Practice Methods For Drum Set, Part 1

My father has been a huge influence on me in a number of different areas.  He graduated from the Percussion Institute of Technology and studied with some of the great players and educators of our time.  One of my favorite characteristics of my father is his unquenchable thirst to grow as a drummer and percussionist.  Even after studying and playing for over 30 years he is constantly looking for the next instructional book, drum clinic or DVD that can take him to the next level.  I have found that he never limits himself to the words or notes written on the page, but rather tries to find ways to expand on them and challenge himself even more.  In this article I am going to share with you a few simple ways to do the same thing.  Perhaps some of those old snare drum books or rudiments you once practiced can become the next challenge to overcome behind the drum set.

Before approaching any practice session it is extremely important to set clear goals of what you are trying to accomplish.  Here are a few things that I recommend you focus on during your practice time.

  • Note Consistency: No matter what rhythm you are playing, you should have to ability to play in such a way that every note is projecting the same volume, height and tempo.  Practice with a metronome!!!  Record your self and listen back to it.  Practice at all dynamic levels and tempos.
  • Technique: This is the perfect time to review your technique.  Set up mirrors, a video camera, or simply watch your self as you play.  I especially recommend looking at your posture.  A drummers body can suffer greatly in the long run because of playing with a hunched back, raised shoulder, or bad stick grip.
  • Independence: It is important to practice rhythms with all four limbs.  A good goal would be to practice a rudiment or rhythm until you are comfortable playing it with every combination of your limbs.  Yes, I said every combination of your limbs.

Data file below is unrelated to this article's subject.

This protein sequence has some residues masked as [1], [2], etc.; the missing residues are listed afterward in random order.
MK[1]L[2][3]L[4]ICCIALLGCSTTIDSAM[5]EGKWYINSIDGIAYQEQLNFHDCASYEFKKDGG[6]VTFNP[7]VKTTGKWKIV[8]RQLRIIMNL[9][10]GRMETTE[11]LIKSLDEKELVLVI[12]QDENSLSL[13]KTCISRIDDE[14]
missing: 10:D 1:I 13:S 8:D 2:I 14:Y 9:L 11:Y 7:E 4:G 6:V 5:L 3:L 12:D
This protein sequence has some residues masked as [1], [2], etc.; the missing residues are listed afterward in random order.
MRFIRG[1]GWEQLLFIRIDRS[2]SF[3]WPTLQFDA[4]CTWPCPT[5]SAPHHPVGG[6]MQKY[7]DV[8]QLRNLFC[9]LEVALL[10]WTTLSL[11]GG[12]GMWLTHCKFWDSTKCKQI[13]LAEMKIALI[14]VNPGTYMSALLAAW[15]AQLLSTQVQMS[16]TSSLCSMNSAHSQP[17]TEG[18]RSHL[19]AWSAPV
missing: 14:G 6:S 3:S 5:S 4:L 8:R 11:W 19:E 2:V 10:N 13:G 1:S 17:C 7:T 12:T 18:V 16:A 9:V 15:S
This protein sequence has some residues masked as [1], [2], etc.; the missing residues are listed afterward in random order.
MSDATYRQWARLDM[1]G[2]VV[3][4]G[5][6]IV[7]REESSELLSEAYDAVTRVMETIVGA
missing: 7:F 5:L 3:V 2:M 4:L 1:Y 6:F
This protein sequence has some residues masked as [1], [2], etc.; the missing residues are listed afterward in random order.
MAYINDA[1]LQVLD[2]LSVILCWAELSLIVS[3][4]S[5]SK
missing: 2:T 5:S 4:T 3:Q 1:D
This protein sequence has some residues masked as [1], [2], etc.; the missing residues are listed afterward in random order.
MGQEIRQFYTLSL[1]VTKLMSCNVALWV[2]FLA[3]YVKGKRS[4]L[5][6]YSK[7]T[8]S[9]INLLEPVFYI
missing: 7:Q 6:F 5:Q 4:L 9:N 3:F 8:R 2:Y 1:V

Alright, now we have some clear goals of what we want to look at while we are practicing.

Let’s take a simple rhythm of straight eighth notes.

Here are four sets of sticking options to practice:

1.) R L R L   R L R L   R L R L   R L R L

2.) L R L R   L R L R   L R L R   L R L R

3.) R R L L   R R L L   R R L L   R R L L

4.) L L R R   L L R R   L L R R   L L R R

5.) R L L R   R L L R   R L L R   R L L R

6.) L R R L   L R R L   R L L R   L R R L

I recommend repeating each line twice then immediately proceeding to the the line below.  Be sure to practice each line independently before combining them together.

The first thing you will look at is your Note Consistency and Technique, as described above.  This will be practiced on one drum at first to allow you to meticulously critique the way you are playing.  After you are satisfied with the this (or frustrated), then we can move on.

Next, you will focus on independence.

The sky is the limit with this one, but here are a few ideas to get you going.

First start out by simply moving your right hand to a different drum or cymbal.  Then proceed to play through the sticking options on two sound sources.

Next, we are going to add a very simple ostinato with your feet.  An ostinato is a motif or phrase which is continuously repeated.

You are going to alternate between one beat on the bass drum and one on the hi-hat with your feet.  You will play four eighth notes on your hands for every one beat on your feet.  You will notice that this begins to get increasingly difficult as you play a downbeat with your right foot while starting the eighth notes with your left.  Additionally, there are a couple times when two or three notes could be played on one hand before transitioning to the next line, all while maintaining the ostinato on your feet.

So now you have been playing an ostinato with your feet while playing the sticking options on two sounds.  Now it’s time to change it even more.

On the second and fourth set of eighth notes for each line I want you to move your right hand to a new sound source.  Practice this at all dynamic levels and tempos.  You should be the master of every one of these sticking options in note consistency, technique, dynamics and tempo before you start bragging about how easy this is.

As you can see, from this point it’s up to you to challenge your self.  Find more and more ways to move your hands around the drum set while playing the ostinato on your feet.

The next thing you can do is start to incorporate the rhythms between your feet and hands.

Assign the “R” to one of your legs and the “L” to one of your hands and vise versa.

Another great exercise is to play a simple 2/4 rock beat and then pick four of the sticking options for a four bar drum fill.  Mix it up between limbs.  Come up with fun sticking options of your own and have a blast taking a simple snare drum rudiment to the next level.

 

I highly recommend that every drummer purchase and practice “Stick Control” by George Stone

You can find these sticking options and a bunch more that could take you an entire lifetime to practice.

Stick Control is available for purchase at LouisvilleDrummer.com/Shop

 

As always, feel free to e-mail me with any questions or comments at louisvilledrummer@gmail.com

I thank you for your time and wish you all the best on your musical endeavors.

 

Miguel Monroy

LouisvilleDrummer.com